The Evolution of the Community Health Nurse Practitioner in Korea

Authors


  • Ho Soon Michelle Cho is an Associate Professor, College of Nursing, Texas Woman's University, Dallas, Texas. Maisie Schmidt Kashka is a Professor Emerita and Interim Associate Dean, College of Nursing, Texas Woman's University, Denton, Texas.

* Ho Soon Michelle Cho, Ph.D., R.N., 1810 Inwood Road., Dallas, TX 75235-7299. E-mail: hcho@twu.edu

Abstract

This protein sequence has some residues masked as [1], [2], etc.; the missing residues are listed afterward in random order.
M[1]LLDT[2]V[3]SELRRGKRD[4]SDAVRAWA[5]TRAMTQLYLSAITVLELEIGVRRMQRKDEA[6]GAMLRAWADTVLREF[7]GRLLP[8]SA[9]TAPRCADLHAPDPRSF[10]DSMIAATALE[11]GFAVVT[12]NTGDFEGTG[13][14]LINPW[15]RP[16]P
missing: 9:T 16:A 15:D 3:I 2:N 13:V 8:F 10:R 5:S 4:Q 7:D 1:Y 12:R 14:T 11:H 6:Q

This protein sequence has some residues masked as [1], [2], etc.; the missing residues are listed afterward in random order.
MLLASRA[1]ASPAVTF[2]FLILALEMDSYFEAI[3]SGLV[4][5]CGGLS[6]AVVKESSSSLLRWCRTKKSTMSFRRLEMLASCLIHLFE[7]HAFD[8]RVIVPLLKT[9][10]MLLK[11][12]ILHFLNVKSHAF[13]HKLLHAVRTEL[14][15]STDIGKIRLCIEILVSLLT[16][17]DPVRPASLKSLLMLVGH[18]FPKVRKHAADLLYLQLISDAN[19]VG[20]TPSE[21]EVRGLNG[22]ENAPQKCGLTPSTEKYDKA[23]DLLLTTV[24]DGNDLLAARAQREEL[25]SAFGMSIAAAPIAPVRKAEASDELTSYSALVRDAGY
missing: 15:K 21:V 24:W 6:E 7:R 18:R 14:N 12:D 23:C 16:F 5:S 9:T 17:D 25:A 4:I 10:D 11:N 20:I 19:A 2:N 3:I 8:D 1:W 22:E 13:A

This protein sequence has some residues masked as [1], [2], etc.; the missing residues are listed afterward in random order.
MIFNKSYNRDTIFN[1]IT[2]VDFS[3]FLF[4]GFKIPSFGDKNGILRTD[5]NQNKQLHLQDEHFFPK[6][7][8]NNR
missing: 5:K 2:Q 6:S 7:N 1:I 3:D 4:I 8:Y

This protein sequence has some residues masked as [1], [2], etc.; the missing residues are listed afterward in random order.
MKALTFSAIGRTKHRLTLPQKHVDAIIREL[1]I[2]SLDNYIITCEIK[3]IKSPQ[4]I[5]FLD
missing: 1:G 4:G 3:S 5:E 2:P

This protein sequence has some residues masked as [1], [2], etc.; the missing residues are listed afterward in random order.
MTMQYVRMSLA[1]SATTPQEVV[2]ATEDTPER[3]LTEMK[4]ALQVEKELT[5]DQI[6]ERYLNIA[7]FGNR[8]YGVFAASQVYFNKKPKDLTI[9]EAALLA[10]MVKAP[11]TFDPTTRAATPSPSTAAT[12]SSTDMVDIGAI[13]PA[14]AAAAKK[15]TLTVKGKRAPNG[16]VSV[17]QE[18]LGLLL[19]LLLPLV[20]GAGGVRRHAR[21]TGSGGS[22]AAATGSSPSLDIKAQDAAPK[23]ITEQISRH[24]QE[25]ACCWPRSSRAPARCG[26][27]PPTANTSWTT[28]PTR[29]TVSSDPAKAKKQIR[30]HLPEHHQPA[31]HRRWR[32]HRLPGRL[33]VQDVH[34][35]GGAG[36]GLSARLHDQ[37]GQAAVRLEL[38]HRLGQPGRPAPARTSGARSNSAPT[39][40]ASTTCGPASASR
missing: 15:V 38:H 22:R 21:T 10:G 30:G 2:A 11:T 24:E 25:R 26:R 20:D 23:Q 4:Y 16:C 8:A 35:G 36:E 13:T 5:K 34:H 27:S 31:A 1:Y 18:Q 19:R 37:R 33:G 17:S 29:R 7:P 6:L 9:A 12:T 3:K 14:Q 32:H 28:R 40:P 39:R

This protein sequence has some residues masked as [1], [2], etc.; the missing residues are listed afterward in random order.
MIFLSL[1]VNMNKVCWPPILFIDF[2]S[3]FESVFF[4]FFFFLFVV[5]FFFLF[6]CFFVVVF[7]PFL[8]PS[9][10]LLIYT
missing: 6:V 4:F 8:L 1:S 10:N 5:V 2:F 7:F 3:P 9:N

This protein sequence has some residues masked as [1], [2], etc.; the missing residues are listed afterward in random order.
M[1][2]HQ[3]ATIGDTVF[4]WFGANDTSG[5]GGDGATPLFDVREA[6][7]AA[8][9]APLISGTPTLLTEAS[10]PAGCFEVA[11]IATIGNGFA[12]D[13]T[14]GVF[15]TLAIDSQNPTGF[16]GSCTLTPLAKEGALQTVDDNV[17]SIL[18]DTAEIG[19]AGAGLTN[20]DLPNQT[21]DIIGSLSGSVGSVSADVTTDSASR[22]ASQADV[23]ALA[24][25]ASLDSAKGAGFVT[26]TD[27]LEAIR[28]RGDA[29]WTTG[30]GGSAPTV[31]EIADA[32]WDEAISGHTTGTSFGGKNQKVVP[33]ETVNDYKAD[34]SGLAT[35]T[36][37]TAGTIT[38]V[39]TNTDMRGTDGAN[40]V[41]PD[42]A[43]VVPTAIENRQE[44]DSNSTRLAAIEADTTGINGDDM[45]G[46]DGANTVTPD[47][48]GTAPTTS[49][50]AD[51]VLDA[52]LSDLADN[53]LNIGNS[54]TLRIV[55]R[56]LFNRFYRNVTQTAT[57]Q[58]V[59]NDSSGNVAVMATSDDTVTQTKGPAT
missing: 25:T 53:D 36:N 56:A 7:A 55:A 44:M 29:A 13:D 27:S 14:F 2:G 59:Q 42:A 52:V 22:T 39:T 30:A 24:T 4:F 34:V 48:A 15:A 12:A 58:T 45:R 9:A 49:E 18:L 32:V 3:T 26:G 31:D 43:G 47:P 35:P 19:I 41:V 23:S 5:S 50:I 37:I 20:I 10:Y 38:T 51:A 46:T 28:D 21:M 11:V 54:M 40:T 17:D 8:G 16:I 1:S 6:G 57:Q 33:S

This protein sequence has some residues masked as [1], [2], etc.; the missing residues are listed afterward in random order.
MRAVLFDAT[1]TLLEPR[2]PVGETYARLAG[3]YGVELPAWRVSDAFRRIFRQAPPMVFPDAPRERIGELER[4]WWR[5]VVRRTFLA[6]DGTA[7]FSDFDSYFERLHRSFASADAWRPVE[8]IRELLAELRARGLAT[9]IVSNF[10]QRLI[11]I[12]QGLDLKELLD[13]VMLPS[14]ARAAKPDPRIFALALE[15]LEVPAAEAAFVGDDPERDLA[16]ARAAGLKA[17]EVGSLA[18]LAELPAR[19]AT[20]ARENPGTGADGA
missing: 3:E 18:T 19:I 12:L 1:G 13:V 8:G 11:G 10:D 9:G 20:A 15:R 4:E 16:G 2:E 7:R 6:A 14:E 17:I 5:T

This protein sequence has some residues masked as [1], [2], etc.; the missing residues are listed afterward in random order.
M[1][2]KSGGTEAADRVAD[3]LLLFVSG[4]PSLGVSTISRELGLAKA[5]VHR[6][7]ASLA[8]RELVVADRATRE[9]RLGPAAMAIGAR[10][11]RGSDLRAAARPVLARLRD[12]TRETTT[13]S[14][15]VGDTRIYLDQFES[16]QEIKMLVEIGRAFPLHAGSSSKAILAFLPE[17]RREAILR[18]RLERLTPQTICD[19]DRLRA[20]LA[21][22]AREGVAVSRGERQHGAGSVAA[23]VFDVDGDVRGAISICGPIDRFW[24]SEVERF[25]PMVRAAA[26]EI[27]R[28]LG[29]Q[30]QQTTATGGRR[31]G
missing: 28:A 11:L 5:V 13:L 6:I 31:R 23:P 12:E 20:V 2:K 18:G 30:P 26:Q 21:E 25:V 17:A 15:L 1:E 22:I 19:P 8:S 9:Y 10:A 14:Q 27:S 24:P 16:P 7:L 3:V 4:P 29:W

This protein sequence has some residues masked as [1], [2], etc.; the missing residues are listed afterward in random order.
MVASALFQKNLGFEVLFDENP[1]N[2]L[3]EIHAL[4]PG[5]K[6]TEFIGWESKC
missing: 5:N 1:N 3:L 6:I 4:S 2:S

Abstract  Community health nursing in Korea has undergone dramatic changes since 1980. These changes arose through the efforts of Mo Im Kim, an internationally known leader in Korean nursing, and colleagues who successfully worked to establish a national community health nurse practitioner program. This article will review these changes with the aim of describing the evolutionary process that culminated in a community health care system that is meeting the needs of Korean citizens who live in rural and isolated areas. The authors believe that the evolution of the community health nurse practitioner in Korea provides a paradigm that can serve as a model for other countries. Health care in Korea is organized differently than that in the United States. However, the plan, process, and political activism can be used for community and public health nursing change in the United States. The information contained in this article is based upon interviews with Mo Im Kim and 20 of her colleagues and associates. Interviewees were selected using a “snowball” sampling technique. Additional data were derived from various professional and personal documents of these individuals. The first author conducted the interviews in both Korea and in the United States.

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